Landmarks & Geography

Martin, Frio Co, TX

November 17, 2008

The Levi English family (along with cousins of his wife, Matilda Burleson English) apparently settled this area of Frio County.

MARTIN, TEXAS was a frontier settlement on Todos Santos Creek at Todos Santos Lake near the Leona River, fifteen miles northwest of Dilley in southwestern Frio County. Early accounts place the lake on the old road from Pearsall. The settlement was probably named for the Martins, who were among the earliest settlers of the community. The area was probably settled in the mid-1860s and attracted cattlemen and horse traders. Mustangs roamed the area in great numbers at that time. Todos Santos Lake, described as 1½ miles long and sixty feet wide, became a much-used watering hole for thousands of longhorn cattle and mustangs. At one time a saloon operated at the lake site. Sometime in the 1880s a rural school called Todos Santos was established in the community. Early settlers included the Odens, Martins, Franks, Hays, Englishes, Burlesons, and Parks. At one time a cemetery existed in the community above the site of the Frio State Park and near the old Martin Ranch; several of the early settlers were buried there.

SOURCE BIBLIOGRAPHY: Florence Fenley, Old Timers of Southwest Texas (Uvalde, Texas: Hornby, 1957). Mrs. W. A. Roberts, “Frio County Has a Colorful History,” Frontier Times, June 1936. Vertical Files, Pearsall Public Library, Pearsall, Texas (Frio County). Ruben E. Ochoa

English’s Crossing

November 13, 2008

Develop background for English’s Crossing at Pendencia Creek (Maverick County) and also on the Leona River (Uvalde County) — at the ranch of Levi English.

Pendencia Creek

November 13, 2008

Pendencia Creek is fed by Pena Springs (in the northwest corner of Maverick County), and it winds down into current day Dimmit County. Pendencia (meaning ‘fight‘) likely got its name in reference to the resistance offered by the Indians who were reluctant to leave their beautiful homeland.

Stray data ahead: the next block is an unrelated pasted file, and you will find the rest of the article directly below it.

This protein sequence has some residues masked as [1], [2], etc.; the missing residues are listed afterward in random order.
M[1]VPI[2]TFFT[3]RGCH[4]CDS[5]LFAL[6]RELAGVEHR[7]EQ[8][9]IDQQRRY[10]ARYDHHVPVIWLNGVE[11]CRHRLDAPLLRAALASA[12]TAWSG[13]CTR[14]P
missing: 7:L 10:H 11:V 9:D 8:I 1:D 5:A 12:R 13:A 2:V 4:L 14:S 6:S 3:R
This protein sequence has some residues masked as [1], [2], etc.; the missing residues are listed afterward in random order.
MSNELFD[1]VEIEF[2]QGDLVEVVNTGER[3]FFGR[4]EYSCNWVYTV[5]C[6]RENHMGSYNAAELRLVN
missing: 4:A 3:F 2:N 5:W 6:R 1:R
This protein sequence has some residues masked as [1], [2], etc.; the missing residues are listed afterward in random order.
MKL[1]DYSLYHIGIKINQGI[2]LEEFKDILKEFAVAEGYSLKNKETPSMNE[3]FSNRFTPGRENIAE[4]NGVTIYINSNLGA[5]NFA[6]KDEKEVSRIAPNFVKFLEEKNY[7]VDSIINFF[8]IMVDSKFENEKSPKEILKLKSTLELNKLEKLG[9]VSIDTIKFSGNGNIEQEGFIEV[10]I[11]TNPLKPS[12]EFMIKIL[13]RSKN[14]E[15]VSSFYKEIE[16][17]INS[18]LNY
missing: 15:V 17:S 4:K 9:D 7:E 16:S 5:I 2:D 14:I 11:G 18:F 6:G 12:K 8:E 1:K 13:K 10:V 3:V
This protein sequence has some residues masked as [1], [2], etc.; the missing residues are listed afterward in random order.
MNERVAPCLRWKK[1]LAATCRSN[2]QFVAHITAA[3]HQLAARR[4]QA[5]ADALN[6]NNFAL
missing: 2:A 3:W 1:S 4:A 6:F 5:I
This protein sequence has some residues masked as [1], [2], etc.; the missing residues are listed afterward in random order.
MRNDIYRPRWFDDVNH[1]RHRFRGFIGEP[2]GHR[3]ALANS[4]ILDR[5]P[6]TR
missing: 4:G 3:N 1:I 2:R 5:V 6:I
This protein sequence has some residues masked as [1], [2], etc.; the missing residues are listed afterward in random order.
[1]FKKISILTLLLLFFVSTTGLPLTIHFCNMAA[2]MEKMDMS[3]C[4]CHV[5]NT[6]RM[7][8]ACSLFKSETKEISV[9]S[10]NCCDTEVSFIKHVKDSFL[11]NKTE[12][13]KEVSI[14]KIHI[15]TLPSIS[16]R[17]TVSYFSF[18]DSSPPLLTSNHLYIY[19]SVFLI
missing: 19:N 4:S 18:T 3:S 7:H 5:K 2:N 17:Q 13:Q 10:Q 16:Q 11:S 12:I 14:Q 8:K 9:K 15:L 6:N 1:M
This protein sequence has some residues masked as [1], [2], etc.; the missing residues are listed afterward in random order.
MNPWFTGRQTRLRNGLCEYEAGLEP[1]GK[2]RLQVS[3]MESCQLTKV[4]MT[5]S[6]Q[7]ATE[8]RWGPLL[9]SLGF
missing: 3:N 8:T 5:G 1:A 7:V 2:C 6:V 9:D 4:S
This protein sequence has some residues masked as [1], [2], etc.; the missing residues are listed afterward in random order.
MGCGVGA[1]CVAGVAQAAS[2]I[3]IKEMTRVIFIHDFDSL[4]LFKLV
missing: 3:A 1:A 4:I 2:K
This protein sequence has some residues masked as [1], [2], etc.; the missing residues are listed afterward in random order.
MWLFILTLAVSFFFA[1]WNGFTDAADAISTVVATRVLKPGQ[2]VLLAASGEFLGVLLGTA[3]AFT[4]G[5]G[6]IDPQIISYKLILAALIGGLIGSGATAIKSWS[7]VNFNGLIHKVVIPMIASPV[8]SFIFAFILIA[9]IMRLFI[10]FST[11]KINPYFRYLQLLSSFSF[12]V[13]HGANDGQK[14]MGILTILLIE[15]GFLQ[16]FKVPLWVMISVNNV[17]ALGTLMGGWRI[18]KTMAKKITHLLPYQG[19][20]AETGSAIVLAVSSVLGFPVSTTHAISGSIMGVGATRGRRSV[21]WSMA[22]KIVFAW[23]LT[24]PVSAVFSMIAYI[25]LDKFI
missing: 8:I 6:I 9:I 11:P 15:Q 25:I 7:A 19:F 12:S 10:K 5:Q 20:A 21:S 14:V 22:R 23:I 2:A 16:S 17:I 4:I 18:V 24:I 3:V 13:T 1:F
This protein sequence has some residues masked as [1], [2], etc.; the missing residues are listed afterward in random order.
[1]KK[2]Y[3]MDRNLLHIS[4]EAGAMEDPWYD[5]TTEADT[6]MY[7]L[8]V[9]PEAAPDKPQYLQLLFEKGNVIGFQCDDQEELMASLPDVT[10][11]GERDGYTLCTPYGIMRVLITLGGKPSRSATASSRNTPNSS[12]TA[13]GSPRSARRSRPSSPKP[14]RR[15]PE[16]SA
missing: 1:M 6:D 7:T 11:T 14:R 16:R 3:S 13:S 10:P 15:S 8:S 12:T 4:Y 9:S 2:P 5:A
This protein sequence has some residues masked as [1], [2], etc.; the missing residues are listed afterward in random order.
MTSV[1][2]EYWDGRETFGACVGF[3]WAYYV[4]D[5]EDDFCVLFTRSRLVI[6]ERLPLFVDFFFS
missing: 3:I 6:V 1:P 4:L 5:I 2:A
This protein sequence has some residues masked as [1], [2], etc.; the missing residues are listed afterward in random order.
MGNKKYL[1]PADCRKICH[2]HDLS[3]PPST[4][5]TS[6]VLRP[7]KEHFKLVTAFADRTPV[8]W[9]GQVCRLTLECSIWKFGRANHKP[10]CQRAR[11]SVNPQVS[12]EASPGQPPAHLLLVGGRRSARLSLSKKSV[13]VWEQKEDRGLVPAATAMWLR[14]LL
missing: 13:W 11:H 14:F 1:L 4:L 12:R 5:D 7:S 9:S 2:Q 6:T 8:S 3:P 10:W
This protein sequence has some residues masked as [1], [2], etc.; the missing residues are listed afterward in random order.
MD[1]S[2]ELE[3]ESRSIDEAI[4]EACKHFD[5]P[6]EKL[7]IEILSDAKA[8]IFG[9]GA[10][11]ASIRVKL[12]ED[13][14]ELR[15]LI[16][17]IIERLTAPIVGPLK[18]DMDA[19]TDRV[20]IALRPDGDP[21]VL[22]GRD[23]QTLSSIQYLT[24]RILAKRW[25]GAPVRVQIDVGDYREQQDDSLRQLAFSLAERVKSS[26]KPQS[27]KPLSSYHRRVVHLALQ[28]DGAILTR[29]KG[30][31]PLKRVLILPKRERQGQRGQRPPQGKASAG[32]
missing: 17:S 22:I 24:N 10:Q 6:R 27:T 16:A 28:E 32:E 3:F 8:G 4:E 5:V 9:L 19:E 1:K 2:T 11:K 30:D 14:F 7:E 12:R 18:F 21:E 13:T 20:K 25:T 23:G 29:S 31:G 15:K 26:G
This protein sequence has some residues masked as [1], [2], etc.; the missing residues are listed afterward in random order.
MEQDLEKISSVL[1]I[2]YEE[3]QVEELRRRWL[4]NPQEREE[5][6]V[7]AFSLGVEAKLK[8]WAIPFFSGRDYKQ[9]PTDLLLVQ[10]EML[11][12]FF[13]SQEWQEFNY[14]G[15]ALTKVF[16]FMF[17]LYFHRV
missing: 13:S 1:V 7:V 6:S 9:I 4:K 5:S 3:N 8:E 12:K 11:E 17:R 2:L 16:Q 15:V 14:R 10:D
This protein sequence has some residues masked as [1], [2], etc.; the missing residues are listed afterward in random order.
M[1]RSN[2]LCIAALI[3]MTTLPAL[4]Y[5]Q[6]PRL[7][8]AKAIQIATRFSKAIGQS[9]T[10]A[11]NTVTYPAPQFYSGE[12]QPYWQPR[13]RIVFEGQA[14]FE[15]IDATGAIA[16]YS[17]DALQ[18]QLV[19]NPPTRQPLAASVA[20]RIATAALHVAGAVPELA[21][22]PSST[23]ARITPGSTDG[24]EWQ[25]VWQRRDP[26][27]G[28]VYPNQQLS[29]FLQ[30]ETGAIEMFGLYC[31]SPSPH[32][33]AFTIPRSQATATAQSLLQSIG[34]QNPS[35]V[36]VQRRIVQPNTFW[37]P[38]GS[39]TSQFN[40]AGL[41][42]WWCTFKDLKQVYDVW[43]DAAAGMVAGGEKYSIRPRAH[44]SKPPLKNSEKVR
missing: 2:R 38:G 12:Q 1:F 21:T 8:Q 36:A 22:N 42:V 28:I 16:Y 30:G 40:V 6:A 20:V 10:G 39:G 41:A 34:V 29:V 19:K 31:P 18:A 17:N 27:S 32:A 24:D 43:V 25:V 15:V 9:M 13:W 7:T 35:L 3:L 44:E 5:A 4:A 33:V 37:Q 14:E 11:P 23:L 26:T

It was a running stream in the 1860s when the first settlers began to arrive.  Prior to the first wells being drilled in this area in 1884, the area around the springs was “like an oasis”, with willow trees, ferns, and abundant animal life (including alligators!).  After springs dry up, a stand of oak trees may tenaciously remain in the location for many years.

The Pendencia Creek was the site of a settlement in the late 1850s.  According to the 1860 Census of Maverick County, several homes on the Pendencia are deserted because of Indian troubles.  (See Census notes)

Captain Levi English brought 400 settlers to the Carrizo Springs area in 1867.  His own ranch was said to be located on the Pendencia.  (See Jake English Papers for details)  In 1870, an Army camp was also located in this vicinity.  Many fierce battles were fought by Indians for their springs.

Source material from:  “Dimmit County”, Springs of Texas, by Gunnar Brun and Helen C. Besse (GoogleBooks)

  • TBD: Jim Lafferty and the gang that he ran with along the Pendencia.
    Ref: Breaks of the Balcones.

Palo Pinto Creek

November 13, 2008

Develop the description of Pinto Creek

Bear Creek

November 13, 2008

Bear or Blanket Creek (goes by both names in older documents) is fed by Bear Springs, which are about 10K north-northeast of Concan (Uvalde County) on Archie Kelly’s property (in 1979).

“Here A. B. and Sue Kelly settled in the early days.  Indians often came to the springs when the Kellys lived there.”

Bear Creek is a tributary of the Frio River.  Grants in this area were patented to the Heirs of L.D. Lafferty [Lofferty], William Friday, and R. M. Hokit along Bear Creek.  On Hokit’s land is the old Bear Creek Cemetery.  Likely this is the final resting place for old Lorenzo, given that he was said to be homesteading his 160 acre survey at the time of his death in the spring of 1882.

The Google Earth coordinates for the Bear Creek Cemetery are 29° 33′ 42.27″N, 99° 40′ 58.76″W

Source materials:  Springs of Texas, by Gunnar Brun and Helen C. Besse (GoogleBooks)